These days, brilliant women become surgeons and investment bankers — and 47 percent of America’s kindergarten through 12th-grade teachers come from the bottom one-third of their college classes (as measured by SAT scores). The figure is from a study by McKinsey & Company, “Closing the Talent Gap.”

Changes in relative pay have reinforced the problem. In 1970, in New York City, a newly minted teacher at a public school earned about $2,000 less in salary than a starting lawyer at a prominent law firm. These days the lawyer takes home, including bonus, $115,000 more than the teacher, the McKinsey study found.

We all understand intuitively the difference a great teacher makes. I think of Juanita Trantina, who left my fifth-grade class intoxicated with excitement for learning and fascinated by the current events she spoke about. You probably have a Miss Trantina in your own past.

One Los Angeles study found that having a teacher from the 25 percent most effective group of teachers for four years in a row would be enough to eliminate the black-white achievement gap.

Recent scholarship suggests that good teachers, even kindergarten teachers, increase their students’ earnings many years later. Eric A. Hanushek of Stanford University found that an excellent teacher (one a standard deviation better than average, or better than 84 percent of teachers) raises each student’s lifetime earnings by $20,000. If there are 20 students in the class, that is an extra $400,000 generated, compared with a teacher who is merely average.

Blink — Myriam Marquez in the Miami Herald tells the Florida governor to open his eyes.

It’s now official. Our non-blinking governor is encouraging legislators to join him in this wide-eyed adventure to make government run like a business.

If this catches on, expect a spike in sales of Restasis, the tear-creating medication. Because no one in Tallahassee seems to be shedding a tear for the abused child, the sick senior or the poor unemployed stiff who would lose benefits as part of the governor’s “jobs creation” cut taxes program.

“A vast majority of legislators were elected, as I was, on our promise of smaller government, lower taxes, less regulation, support for job creation, individual opportunity, individual accountability and more freedom,’’ Gov. Rick Scott said during his State of the State address last week.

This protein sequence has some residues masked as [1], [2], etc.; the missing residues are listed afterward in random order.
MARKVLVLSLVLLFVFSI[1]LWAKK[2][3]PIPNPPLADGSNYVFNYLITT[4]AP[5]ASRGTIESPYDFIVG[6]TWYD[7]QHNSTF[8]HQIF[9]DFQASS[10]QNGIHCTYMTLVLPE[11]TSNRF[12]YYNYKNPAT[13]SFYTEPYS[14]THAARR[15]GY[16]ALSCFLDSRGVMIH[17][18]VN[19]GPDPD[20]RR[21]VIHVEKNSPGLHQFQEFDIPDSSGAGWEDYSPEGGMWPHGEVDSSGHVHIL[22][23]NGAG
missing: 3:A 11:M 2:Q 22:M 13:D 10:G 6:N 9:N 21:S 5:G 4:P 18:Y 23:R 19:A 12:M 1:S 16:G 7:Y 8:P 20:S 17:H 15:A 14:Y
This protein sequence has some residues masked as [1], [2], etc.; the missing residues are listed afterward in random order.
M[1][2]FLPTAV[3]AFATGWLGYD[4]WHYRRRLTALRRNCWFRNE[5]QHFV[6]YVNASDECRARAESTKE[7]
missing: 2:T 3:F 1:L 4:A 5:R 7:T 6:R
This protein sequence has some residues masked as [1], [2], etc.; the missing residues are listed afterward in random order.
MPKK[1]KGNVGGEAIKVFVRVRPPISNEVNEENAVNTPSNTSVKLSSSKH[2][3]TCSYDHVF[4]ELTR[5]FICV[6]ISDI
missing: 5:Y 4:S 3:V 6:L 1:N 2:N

“Don’t blink. Don’t let special interests persuade you to turn your back on the people who elected you.… Working together we can do incredible things, if we stand together.”

And here I am among a growing group of restless, independent-minded voters waiting for the governor to blink, remove the ideological blinders and get to work for Florida.

To his credit, Scott delivered for the Port of Miami. He promised $77 million to dredge the port for the big ships that are coming by 2014. Thousands of good-paying jobs are ahead.

But for all his wide-eyed, non-blinking vision, Scott sees no place for high-speed rail to move tourists and residents to and from Tampa, Orlando and Miami and some day link to a national network similar to those in Europe and Japan. Scott turned down — again — $2.4 billion in federal money for a mega-jobs-creating bullet train.

The 30,000 jobs tied to the train project would only be the beginning, as developers would eagerly eye station stops. Imagine a biotech corridor of companies linked to stations in Orlando, Tampa and Miami. Now that would move us into the 21st century at warp speed.

Ah, well, Scott’s not blinking. He stresses that cutting taxes prompts business to invest and grow, creating more jobs. Presto! Great Recession solved.

In theory I agree. You certainly do not raise taxes in a recession, and you try to cut wherever possible. Except that Florida is a low-tax state, with no income tax for residents and a low tax rate for businesses, plus lots of loopholes.

Florida could capture millions of dollars owed the state by simply hiring more auditors and collectors to go after tax money. And start collecting taxes on out-of-state companies’ Internet sales to Florida customers — which would be only fair to in-state companies that play by the rules and collect those taxes.

Or maybe buy stock in Restasis. Something, anything to get Scott to blink.

Doonesbury — munchies.